4. Then, we transform the state vectors from the ER3BP rotating-pulsating coordinate system to the Orbiter's standard global coordinate system.

5. Finally, we set the spacecraft's state vectors to these calculated values using Orbiter's Scenario Editor; or by using Orbiter's api.

Although this process sounds quite complicated, it is in fact a highly mechanical process and can be automated easily. But we'll work through it step-by-step for the Earth Moon system below.

**Example 1 - a Halo orbit for Earth-Moon L2**

OK, then, time to do some specific examples - starting with the Earth-Mon system. The most commonly discussed Halo orbits in the Earth-Moon system are those around the L2 Lagrange point. So, the first thing to do is to choose an MJD and determine the orbital eccentricity and the true anomaly of the Moon with respect to the Earth on that date. Here's some Lua code that interrogates Orbiter's system to calculate these quantities:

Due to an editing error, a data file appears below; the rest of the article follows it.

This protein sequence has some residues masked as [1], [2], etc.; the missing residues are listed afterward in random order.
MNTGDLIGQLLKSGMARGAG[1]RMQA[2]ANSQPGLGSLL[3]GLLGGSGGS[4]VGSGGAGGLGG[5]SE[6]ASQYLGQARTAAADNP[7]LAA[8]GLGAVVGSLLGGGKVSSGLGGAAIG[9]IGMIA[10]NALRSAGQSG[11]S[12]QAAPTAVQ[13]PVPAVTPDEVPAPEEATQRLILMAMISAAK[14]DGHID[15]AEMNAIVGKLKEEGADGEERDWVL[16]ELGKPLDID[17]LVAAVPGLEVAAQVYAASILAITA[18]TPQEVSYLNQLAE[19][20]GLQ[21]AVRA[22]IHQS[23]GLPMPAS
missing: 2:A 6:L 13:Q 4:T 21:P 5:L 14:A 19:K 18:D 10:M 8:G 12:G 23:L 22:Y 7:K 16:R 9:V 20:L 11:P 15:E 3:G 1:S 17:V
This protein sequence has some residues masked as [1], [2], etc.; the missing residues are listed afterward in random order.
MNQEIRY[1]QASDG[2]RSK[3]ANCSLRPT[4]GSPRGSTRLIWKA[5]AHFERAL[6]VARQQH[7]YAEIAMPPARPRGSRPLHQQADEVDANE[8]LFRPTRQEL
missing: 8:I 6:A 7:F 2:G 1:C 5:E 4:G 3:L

Code:

```
-- set the system MJD
mjd = 58511.000000
oapi.set_simmjd(mjd)
-- set the gravitational constant
G = 6.67259e-11
primary = oapi.get_objhandle("Earth")
secondary = oapi.get_objhandle("Moon")
-- get the current state vectors and gravitational parameter of the primary gravitating body
q_pri = oapi.get_globalpos(primary)
p_pri = oapi.get_globalvel(primary)
m_pri = oapi.get_mass(primary)
mu_pri = G * m_pri
-- get the current state vectors and gravitational parameter of the secondary gravitating body
q_sec = oapi.get_globalpos(secondary)
p_sec = oapi.get_globalvel(secondary)
m_sec = oapi.get_mass(secondary)
mu_sec = G * m_sec
-- calculate the orbital eccentricity vector
mu = mu_pri + mu_sec
X = vec.sub(q_sec, q_pri)
V = vec.sub(p_sec, p_pri)
evec = vec.mul(vec.dotp(V, V) / mu - 1 / vec.length(X), X)
evec = vec.sub(evec, vec.mul(vec.dotp(V, X) / mu, V))
-- calculate the true anaomaly
nu = math.acos(vec.dotp(evec, X) / vec.length(evec) / vec.length(X))
if vec.dotp(X, V) < 0 then nu = 2 * math.pi - nu end
-- print out the results
file = io.open("testmb2012.txt", "w")
io.output(file)
file:write(mjd,"\n")
file:write("evec = \{", evec.x, ", ", evec.y, ", ", evec.z, "\}\n")
file:write("ecc = ", vec.length(evec), "\n")
file:write("nu = ", nu, "\n")
file:write("q_pri: ", q_pri.x, " ", q_pri.z, " ", q_pri.y, "\n")
file:write("p_pri: ", p_pri.x, " ", p_pri.z, " ", p_pri.y, "\n")
file:write("q_sec: ", q_sec.x, " ", q_sec.z, " ", q_sec.y, "\n")
file:write("p_sec: ", p_sec.x, " ", p_sec.z, " ", p_sec.y, "\n")